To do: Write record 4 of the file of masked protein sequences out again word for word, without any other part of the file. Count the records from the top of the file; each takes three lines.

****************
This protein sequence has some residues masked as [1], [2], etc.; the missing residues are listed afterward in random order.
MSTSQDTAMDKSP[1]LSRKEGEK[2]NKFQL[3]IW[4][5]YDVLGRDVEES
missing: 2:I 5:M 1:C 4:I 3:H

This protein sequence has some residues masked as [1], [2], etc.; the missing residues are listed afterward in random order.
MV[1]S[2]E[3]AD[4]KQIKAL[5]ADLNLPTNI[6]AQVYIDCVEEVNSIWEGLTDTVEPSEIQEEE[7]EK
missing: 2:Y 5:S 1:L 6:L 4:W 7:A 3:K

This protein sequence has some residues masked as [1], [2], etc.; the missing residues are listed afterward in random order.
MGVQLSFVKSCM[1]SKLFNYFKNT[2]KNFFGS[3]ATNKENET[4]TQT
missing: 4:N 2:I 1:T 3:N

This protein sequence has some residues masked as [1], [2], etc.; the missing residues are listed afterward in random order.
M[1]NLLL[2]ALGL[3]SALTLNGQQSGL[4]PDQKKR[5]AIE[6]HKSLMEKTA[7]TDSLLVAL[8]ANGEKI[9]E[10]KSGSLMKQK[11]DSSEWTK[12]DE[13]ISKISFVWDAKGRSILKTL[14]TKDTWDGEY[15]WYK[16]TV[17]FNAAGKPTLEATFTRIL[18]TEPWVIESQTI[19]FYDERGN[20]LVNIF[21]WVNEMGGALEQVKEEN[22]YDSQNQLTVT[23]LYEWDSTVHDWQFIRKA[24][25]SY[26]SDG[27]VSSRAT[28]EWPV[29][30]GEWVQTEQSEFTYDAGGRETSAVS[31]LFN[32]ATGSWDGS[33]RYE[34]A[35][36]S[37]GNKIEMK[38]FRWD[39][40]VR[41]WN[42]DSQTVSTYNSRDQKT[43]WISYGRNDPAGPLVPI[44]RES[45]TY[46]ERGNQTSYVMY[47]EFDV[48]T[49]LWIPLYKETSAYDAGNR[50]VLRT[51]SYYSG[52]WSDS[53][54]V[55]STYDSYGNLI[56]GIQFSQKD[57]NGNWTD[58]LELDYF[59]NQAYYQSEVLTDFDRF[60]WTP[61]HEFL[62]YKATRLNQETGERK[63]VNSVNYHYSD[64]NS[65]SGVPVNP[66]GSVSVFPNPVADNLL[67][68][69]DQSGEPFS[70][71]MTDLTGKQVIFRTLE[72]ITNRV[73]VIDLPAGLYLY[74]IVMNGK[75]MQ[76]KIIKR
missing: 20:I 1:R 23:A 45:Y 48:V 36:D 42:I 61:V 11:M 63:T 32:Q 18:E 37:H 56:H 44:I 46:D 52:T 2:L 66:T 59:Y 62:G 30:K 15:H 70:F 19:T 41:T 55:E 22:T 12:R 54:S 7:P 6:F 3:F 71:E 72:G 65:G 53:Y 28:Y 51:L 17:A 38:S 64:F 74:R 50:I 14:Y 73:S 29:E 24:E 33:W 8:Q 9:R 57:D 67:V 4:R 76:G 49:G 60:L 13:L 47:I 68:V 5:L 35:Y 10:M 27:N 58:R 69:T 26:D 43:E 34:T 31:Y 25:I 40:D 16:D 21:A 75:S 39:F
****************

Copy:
This protein sequence has some residues masked as [1], [2], etc.; the missing residues are listed afterward in random order.
M[1]NLLL[2]ALGL[3]SALTLNGQQSGL[4]PDQKKR[5]AIE[6]HKSLMEKTA[7]TDSLLVAL[8]ANGEKI[9]E[10]KSGSLMKQK[11]DSSEWTK[12]DE[13]ISKISFVWDAKGRSILKTL[14]TKDTWDGEY[15]WYK[16]TV[17]FNAAGKPTLEATFTRIL[18]TEPWVIESQTI[19]FYDERGN[20]LVNIF[21]WVNEMGGALEQVKEEN[22]YDSQNQLTVT[23]LYEWDSTVHDWQFIRKA[24][25]SY[26]SDG[27]VSSRAT[28]EWPV[29][30]GEWVQTEQSEFTYDAGGRETSAVS[31]LFN[32]ATGSWDGS[33]RYE[34]A[35][36]S[37]GNKIEMK[38]FRWD[39][40]VR[41]WN[42]DSQTVSTYNSRDQKT[43]WISYGRNDPAGPLVPI[44]RES[45]TY[46]ERGNQTSYVMY[47]EFDV[48]T[49]LWIPLYKETSAYDAGNR[50]VLRT[51]SYYSG[52]WSDS[53][54]V[55]STYDSYGNLI[56]GIQFSQKD[57]NGNWTD[58]LELDYF[59]NQAYYQSEVLTDFDRF[60]WTP[61]HEFL[62]YKATRLNQETGERK[63]VNSVNYHYSD[64]NS[65]SGVPVNP[66]GSVSVFPNPVADNLL[67][68][69]DQSGEPFS[70][71]MTDLTGKQVIFRTLE[72]ITNRV[73]VIDLPAGLYLY[74]IVMNGK[75]MQ[76]KIIKR
missing: 20:I 1:R 23:A 45:Y 48:V 36:D 42:I 61:V 11:M 63:T 32:Q 18:E 37:H 56:H 44:I 46:D 52:T 2:L 66:T 59:Y 62:G 30:K 15:H 70:F 19:T 41:T 55:E 22:T 12:R 54:S 7:P 6:F 3:F 71:E 72:G 65:G 53:Y 28:Y 51:L 17:A 38:S 64:F 74:R 50:I 14:Y 73:S 29:E 24:E 33:W 8:Q 9:R 57:D 67:V 4:R 76:G 49:G 60:L 13:L 47:I 68:V 5:L 35:Y 10:M 27:N 58:R 69:T 26:D 43:E 34:T 31:Y 25:I 40:D 16:D 21:A 75:S 39:F